And if you look — and the CLO has been through a lot of different markets, right. And even before we owned it, they went through the 2008/2009 crisis. And then we’ve been through all kinds of liquidity, different things, COVID etc. But over the long run, our CLO produced high-teens returns based on our investments. And so we’ve kind of weathered a lot of ups and downs in lot of different types of markets. And this one, I’m not going to say, this is the same as we’ve seen before, and I’m not going to say the whole marketplace has this exact same dynamics, but the structure has been a very successful long-term investment structure for us and we don’t think any differently.

There are some adverse events and some are idiosyncratic. We’ve avoided a lot of traditionally cyclical elements in our CLO, like we don’t have energy investments, for example, which have gone down a lot, gone up, and then gone down. I mean there’s a lot going on there. But as a general sort of overview of that, we feel that this is a good investment in the long-run, although there are periods of time where you have some adverse developments, but the power and the earnings of it has produced fairly consistently high-teens returns for us over the long-run.

Casey Alexander — Compass Point Research — Analyst

Alright, thank you. That’s all my questions. I appreciate it.

Mike Grisius — Co-Managing Partner and Chief Investment Officer

Thanks, Casey.

Chris Oberbeck — Chairman of the Board, Chief Executive Officer & President

Well Casey, I hope you’ll appreciate, our presentation was shorter this time.


Thank you. One moment for our next question. Our next question will come from the line of Erik Zwick from Hovde Group. Your line is open.

Erik Zwick — Hovde Group — Analyst

Thank you. Good morning, everyone. Wanted to start with the pipeline for my first question. I think last quarter you mentioned — you kind of describe it as robust with many actionable opportunities, and this morning mentioned that it continues to grow. So I’m wondering if you could just provide a little color first in terms of any particular industries where you’re seeing stronger demand or stronger activity. And then second, just if you could categorize how it shapes up in terms of new investment opportunities versus follow-on?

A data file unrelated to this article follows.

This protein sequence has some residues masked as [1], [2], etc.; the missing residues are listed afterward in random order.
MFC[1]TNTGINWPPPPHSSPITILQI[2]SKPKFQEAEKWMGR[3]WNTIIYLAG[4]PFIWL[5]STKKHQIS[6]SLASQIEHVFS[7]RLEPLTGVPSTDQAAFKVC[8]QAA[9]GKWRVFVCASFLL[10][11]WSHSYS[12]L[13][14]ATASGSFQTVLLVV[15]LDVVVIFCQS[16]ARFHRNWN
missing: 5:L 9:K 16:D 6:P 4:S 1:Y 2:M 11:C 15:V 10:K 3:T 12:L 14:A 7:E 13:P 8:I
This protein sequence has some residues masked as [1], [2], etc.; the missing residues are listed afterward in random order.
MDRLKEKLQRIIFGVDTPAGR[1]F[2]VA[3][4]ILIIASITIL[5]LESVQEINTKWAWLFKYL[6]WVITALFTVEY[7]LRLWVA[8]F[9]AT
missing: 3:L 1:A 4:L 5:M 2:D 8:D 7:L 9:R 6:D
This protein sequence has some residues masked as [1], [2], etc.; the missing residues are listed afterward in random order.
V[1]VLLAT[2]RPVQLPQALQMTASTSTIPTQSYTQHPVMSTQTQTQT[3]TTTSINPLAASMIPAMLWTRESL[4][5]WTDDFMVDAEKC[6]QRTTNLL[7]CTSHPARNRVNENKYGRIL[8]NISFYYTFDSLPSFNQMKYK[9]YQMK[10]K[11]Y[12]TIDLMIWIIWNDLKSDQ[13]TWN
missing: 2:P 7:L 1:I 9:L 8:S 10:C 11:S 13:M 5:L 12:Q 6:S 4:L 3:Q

Mike Grisius — Co-Managing Partner and Chief Investment Officer

Yeah, I’ll try to address that. You’re right, the pipeline that we have remains very robust and that’s mostly reflective of the business development efforts that we’ve taken on over the last several years. Certainly deal flow-in the market is down relative to historical levels. It continues to be down although we’re seeing some pickup in that respect. So, our actionable pipeline has more to do with kind of what we’re doing in the marketplace and our reputation growing and our relationships growing, but that’s definitely yielding really good opportunities for us.

We think it’s a great time to be investing capital. There is a lot of caution in the marketplace. We think we’ve got certainly among the best teams in the BDC marketplace. We like being in the lower-end of the middle-market, for sure. We think we get an opportunity to underwrite our deals in a way that the larger market can’t. We get better legal protections as well. We like the verticals that we’re in and I think as a result of that robust pipeline, we have an opportunity to be highly, highly selective.